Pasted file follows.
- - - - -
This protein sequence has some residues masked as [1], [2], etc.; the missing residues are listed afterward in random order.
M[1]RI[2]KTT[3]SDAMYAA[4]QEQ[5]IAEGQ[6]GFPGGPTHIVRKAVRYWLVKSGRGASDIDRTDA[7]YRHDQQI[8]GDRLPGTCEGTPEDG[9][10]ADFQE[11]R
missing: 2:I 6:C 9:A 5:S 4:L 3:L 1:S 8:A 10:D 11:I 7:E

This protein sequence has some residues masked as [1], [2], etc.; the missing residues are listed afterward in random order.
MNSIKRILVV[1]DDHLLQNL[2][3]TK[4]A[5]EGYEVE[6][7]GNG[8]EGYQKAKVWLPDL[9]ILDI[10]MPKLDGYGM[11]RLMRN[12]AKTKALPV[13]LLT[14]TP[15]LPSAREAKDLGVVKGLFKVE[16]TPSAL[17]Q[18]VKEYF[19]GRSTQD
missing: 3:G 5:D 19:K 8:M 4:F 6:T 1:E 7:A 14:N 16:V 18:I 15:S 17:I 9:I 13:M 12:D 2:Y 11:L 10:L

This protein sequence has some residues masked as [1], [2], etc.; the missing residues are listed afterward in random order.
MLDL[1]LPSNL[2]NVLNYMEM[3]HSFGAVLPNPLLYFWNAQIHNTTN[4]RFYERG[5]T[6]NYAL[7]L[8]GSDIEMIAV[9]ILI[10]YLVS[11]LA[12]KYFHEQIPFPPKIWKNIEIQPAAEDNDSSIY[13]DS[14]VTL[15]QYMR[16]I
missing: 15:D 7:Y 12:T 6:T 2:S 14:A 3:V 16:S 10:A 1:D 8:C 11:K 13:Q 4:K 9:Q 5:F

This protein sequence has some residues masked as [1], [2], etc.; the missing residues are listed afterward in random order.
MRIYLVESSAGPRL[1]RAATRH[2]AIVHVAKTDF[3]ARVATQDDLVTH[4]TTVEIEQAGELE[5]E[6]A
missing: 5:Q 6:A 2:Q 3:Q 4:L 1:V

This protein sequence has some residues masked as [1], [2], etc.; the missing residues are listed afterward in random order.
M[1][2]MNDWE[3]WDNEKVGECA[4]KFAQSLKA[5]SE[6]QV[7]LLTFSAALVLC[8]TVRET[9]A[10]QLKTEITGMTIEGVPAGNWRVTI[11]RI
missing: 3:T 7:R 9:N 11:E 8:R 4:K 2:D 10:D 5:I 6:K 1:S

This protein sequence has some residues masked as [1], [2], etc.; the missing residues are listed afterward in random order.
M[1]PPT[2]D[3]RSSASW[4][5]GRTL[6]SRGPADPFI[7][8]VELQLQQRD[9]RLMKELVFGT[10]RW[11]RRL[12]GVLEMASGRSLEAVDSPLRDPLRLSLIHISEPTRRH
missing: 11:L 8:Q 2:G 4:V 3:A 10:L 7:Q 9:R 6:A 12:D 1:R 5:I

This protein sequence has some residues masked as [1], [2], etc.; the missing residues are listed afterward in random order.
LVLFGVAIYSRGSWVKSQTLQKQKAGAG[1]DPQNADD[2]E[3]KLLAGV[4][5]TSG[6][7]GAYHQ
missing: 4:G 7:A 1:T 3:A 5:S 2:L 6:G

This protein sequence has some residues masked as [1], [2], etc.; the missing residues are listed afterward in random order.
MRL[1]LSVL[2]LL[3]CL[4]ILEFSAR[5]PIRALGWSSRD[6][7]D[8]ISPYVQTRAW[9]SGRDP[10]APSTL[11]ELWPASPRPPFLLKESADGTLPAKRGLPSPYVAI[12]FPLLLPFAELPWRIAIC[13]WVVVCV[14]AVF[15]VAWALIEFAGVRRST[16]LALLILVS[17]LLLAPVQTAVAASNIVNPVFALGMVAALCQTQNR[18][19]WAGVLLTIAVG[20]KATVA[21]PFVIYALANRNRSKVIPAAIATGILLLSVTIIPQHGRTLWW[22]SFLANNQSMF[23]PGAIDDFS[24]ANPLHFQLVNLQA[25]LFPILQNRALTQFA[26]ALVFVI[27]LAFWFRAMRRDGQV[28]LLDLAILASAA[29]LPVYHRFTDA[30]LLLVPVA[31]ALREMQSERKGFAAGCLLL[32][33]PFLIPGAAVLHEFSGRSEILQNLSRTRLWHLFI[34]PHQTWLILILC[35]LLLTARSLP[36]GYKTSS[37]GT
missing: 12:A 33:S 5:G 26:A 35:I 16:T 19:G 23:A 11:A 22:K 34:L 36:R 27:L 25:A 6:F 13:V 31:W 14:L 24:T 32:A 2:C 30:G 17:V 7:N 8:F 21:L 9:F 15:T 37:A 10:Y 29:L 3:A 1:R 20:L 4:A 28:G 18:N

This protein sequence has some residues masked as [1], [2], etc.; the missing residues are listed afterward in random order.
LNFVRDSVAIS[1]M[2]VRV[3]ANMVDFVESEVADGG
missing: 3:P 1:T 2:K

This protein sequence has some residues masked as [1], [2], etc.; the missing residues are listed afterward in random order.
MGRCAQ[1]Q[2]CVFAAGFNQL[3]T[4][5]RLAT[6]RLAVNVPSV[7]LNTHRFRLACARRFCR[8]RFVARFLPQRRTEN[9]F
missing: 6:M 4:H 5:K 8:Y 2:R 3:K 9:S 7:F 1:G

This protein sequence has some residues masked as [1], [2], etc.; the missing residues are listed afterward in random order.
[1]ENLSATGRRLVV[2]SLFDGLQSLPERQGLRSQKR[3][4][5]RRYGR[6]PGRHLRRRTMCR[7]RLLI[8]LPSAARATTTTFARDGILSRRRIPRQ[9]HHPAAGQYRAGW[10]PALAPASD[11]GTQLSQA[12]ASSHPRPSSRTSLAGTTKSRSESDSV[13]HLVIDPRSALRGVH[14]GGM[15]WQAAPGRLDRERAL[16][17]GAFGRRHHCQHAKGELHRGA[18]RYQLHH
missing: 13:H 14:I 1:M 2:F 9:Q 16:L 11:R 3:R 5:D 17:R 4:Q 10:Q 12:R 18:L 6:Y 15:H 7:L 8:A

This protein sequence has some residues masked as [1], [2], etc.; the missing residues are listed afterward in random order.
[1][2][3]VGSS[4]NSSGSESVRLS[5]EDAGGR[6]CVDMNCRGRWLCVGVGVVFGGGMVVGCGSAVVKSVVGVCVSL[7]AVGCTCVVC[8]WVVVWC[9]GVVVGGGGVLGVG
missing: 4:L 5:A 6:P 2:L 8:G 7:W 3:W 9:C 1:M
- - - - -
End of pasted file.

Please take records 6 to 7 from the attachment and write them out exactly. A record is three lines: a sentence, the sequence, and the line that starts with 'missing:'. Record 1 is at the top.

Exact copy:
This protein sequence has some residues masked as [1], [2], etc.; the missing residues are listed afterward in random order.
M[1]PPT[2]D[3]RSSASW[4][5]GRTL[6]SRGPADPFI[7][8]VELQLQQRD[9]RLMKELVFGT[10]RW[11]RRL[12]GVLEMASGRSLEAVDSPLRDPLRLSLIHISEPTRRH
missing: 11:L 8:Q 2:G 4:V 3:A 10:L 7:Q 9:R 6:A 12:D 1:R 5:I

This protein sequence has some residues masked as [1], [2], etc.; the missing residues are listed afterward in random order.
LVLFGVAIYSRGSWVKSQTLQKQKAGAG[1]DPQNADD[2]E[3]KLLAGV[4][5]TSG[6][7]GAYHQ
missing: 4:G 7:A 1:T 3:A 5:S 2:L 6:G